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Fitness Profile: Me

October 14, 2011

PhotobucketWell, I haven’t really gone into a personal progress update in awhile and yesterday I just hit a pretty big milestone, so this week I am going to fitness profile myself.

I have been “plus-sized” since I can remember. Before I hit puberty I was wearing JC Penney’s plus-size girls clothes, which were politely numbered in half sizes for discretion. A large, tall girl might wear an 18, but a plus-sized one, me, wore an 18.5. At 10, I jumped up to juniors sizes and already wore a 13 (Plus starts at 12). I only had one summer were a 13 fit, and by high school I was a size 20. When I started this blog I wore a size 24, and they were getting too tight.

Since I can remember, shopping for clothing has been a battle and until they put a Torrid in my town, finding pants big enough to fit my body was only possible online. My body is very “feminine” in that my waist tends to be about 10-12 inches smaller than my hips. My thighs, butt and hips are large, they always will be, no matter how thin I get. I loved shopping at Torrid because no matter how frustrated I got with pants not fitting right, or going up a size, the girls there understood my plight–I never felt judged or treated poorly based on how I looked. Instead, I always found a group of understanding women readily offering their support and genuinely knowing what it was like to literally not be able to fit into clothing (something thin people NEVER have to think about). I mean, yeah, clothes may not fit “correctly” on everyone, but thin people can find things that will fit around their bodies and cover them up.

Yesterday this world changed for me.

Yesterday I went to Torrid with a plan to buy some jeans for motivation, as I posted about earlier this month. I wanted to buy a 12 and 10, and use them as the carrot dangling on the end of my stick to motivate myself to work harder. Only two things happened that got in the way: one, 12 is the smallest size they have. No issues right? I’ll just buy one pair and once they fit I’ll find a new place to buy pants and get a 10 for motivation. BUT, then I went to the dressing room and tried them on. THEY FUCKING FIT.

I should be stoked, I should be overjoyed. I’m sitting here writing this post in a size 12. The smallest pants I have ever worn. Since the 5th grade EVER.

Instead I feel scared.

I realized that I will no longer have the safety net of my plus-sized brethren to help me through dressing room panic attacks. I will no longer need a special store to buy pants because I will be able to buy them anywhere. And I will no longer be plus-sized.

In a way I feel like I am leaving a big part of my identity behind in these pants. When they no longer fit I won’t really be the fat girl I’ve always been. Sure, being overweight has been bad for my health, rough for dating, difficult in making friends, but in a big big way it has made me who I am. I would not be so confident in the person I am inside if it wasn’t for these extra pounds holding me back. I wouldn’t have fought so hard to get through college and to prove to my peers that I am intelligent, interesting and beautiful inside. Without being plus-sized I don’t think I would be me.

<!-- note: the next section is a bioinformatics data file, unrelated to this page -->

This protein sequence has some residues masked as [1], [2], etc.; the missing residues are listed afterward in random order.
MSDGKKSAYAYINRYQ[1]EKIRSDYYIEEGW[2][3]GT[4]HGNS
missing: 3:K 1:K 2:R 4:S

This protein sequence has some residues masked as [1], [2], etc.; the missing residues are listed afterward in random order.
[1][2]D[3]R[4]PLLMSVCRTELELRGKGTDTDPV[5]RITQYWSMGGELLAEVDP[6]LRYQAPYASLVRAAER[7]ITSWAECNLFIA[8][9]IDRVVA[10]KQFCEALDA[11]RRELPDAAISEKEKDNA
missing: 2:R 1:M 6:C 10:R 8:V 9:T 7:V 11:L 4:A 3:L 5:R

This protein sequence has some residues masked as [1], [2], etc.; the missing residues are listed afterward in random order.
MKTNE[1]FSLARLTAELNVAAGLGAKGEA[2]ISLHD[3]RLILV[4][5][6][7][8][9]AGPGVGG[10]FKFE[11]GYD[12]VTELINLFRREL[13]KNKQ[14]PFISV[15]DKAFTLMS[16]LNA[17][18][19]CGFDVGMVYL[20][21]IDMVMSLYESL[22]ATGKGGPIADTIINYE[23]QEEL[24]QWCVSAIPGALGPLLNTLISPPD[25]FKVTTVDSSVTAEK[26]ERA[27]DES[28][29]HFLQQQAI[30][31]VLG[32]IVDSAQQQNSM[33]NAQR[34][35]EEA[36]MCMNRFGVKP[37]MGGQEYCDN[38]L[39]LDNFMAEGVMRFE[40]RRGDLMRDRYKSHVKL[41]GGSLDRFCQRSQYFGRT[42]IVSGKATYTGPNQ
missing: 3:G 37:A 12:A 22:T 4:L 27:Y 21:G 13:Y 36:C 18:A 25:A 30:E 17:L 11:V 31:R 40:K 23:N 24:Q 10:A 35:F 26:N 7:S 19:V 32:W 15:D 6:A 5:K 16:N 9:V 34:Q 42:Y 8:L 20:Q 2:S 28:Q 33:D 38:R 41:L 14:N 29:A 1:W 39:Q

I realize that this is just a new chapter in my life and I still have a lot of work to go, but it’s almost bittersweet. I hope I never forget what it feels like to be treated differently because I had to buy fat girl pants at a special store.

PhotobucketOkay, so this isn’t really a fitness profile at all, but WTF look at how awesome Jonah Hill is looking now!

I’ve had a running joke for a few years that if I have kids with anyone it would be Jonah, because they’d be the chubbiest, funniest, round kids ever. I’m sure genetics are still in my favor there despite my future baby-daddy looking haaaaawwwwwt.

Good work Jonah, even if you just did it for a role, it’s better for your health in the long run!

Fitness Profile: Ashley P

September 2, 2011

PhotobucketOne of my favorite people, Miss Ashley P. just ran Hood to Coast and was kind enough to let me ask her questions about it! Per usual, my questions are in black and her answers are blue.

You just ran Hood to Coast for the first time, are you game to do it
again someday?

Absolutely. It was so much fun.

I know you ran when you were younger, can you tell me a bit about that?

I started running in high school mostly because of my basketball coach. I was really slow and he suggested that I join the cross country team to get stamina and to run faster, which kind of worked until I tore three ligaments in my ankle. Not that I was really fast before—I just was less slow and then I got hurt and became more slow.

Before training for H2C what was your exercise routine like?

I really didn’t have one except for riding my bike around town every day. I was running sporadically, but not enough to be doing me a significant amount of good.

What did you do to train for H2C?

I ran. Seriously, I ran a few times a week while I was in school and then when I went back home I ran every day pretty much. I took about five days total off during a month of running. Two weeks into being home I also started a push up and sit up routine.

Did you change your diet?

Not really. I tried to eat more protein. When you start running any sort of distance your metabolism speeds up, but I have a good amount of “extra energy” so I tried not to eat as much.

How would you describe the race?